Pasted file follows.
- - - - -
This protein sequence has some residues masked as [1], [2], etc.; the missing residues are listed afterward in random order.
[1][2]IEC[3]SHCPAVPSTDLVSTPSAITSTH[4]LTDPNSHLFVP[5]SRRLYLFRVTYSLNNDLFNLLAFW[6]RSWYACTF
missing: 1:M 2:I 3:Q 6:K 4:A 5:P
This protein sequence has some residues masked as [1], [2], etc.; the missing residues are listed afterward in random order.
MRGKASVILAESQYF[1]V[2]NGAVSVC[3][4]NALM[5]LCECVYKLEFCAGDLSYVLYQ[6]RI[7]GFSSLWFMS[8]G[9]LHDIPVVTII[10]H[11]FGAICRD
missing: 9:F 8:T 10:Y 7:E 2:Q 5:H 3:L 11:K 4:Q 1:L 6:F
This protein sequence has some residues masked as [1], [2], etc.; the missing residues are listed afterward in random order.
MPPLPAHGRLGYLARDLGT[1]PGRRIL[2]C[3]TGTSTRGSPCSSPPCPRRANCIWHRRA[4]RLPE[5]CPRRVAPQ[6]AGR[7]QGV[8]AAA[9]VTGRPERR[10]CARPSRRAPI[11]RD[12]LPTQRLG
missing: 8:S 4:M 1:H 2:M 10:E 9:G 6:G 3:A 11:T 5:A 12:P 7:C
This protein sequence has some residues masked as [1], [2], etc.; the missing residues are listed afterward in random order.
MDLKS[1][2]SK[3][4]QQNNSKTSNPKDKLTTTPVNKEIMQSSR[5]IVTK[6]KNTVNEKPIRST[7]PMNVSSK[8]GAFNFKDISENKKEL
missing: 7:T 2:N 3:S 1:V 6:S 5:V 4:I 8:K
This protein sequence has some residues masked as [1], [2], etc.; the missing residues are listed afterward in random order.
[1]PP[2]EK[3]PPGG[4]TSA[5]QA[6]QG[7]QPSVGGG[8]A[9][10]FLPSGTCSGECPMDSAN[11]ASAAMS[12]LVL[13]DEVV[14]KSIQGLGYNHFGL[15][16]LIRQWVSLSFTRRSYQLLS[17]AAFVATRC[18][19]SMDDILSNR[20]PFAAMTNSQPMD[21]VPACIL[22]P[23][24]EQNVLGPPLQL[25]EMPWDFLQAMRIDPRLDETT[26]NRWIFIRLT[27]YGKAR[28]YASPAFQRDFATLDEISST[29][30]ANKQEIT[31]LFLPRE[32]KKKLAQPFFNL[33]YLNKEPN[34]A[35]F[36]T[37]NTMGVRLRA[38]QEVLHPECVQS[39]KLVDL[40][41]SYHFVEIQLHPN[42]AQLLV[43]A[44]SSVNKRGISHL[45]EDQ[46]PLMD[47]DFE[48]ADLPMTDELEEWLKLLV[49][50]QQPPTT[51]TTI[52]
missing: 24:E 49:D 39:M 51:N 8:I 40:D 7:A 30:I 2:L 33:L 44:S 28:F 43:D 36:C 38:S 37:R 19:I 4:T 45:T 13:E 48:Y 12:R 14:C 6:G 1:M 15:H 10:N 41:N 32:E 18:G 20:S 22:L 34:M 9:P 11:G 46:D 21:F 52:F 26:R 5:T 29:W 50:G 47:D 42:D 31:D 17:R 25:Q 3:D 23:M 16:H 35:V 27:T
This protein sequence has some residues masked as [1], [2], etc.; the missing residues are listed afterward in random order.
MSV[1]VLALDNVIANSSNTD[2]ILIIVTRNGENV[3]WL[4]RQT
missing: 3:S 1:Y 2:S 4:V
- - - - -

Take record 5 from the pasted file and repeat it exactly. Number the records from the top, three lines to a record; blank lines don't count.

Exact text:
This protein sequence has some residues masked as [1], [2], etc.; the missing residues are listed afterward in random order.
[1]PP[2]EK[3]PPGG[4]TSA[5]QA[6]QG[7]QPSVGGG[8]A[9][10]FLPSGTCSGECPMDSAN[11]ASAAMS[12]LVL[13]DEVV[14]KSIQGLGYNHFGL[15][16]LIRQWVSLSFTRRSYQLLS[17]AAFVATRC[18][19]SMDDILSNR[20]PFAAMTNSQPMD[21]VPACIL[22]P[23][24]EQNVLGPPLQL[25]EMPWDFLQAMRIDPRLDETT[26]NRWIFIRLT[27]YGKAR[28]YASPAFQRDFATLDEISST[29][30]ANKQEIT[31]LFLPRE[32]KKKLAQPFFNL[33]YLNKEPN[34]A[35]F[36]T[37]NTMGVRLRA[38]QEVLHPECVQS[39]KLVDL[40][41]SYHFVEIQLHPN[42]AQLLV[43]A[44]SSVNKRGISHL[45]EDQ[46]PLMD[47]DFE[48]ADLPMTDELEEWLKLLV[49][50]QQPPTT[51]TTI[52]
missing: 24:E 49:D 39:M 51:N 8:I 40:D 7:A 30:I 2:L 33:L 44:S 28:F 43:D 36:C 38:S 37:R 19:I 4:T 45:T 13:E 48:Y 12:R 14:C 6:G 1:M 15:H 10:N 41:N 32:E 18:G 20:S 22:L 34:M 9:P 11:G 46:D 21:F 52:F 26:R 5:T 29:W 50:G 47:D 42:D 31:D 17:R 25:Q 3:D 23:M 16:H 35:V 27:T